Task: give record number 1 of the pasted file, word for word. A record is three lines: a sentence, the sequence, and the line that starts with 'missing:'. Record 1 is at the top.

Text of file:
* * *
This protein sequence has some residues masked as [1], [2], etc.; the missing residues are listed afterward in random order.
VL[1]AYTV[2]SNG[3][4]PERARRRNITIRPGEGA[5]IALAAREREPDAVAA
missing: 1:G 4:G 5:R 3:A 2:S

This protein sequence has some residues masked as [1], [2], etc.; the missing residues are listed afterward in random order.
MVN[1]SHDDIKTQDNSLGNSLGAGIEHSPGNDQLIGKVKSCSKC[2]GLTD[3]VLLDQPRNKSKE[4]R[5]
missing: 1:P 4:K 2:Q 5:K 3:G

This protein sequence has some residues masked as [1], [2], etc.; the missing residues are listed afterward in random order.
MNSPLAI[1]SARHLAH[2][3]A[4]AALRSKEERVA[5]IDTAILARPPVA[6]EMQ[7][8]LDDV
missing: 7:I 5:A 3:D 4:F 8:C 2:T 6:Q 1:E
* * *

This protein sequence has some residues masked as [1], [2], etc.; the missing residues are listed afterward in random order.
VL[1]AYTV[2]SNG[3][4]PERARRRNITIRPGEGA[5]IALAAREREPDAVAA
missing: 1:G 4:G 5:R 3:A 2:S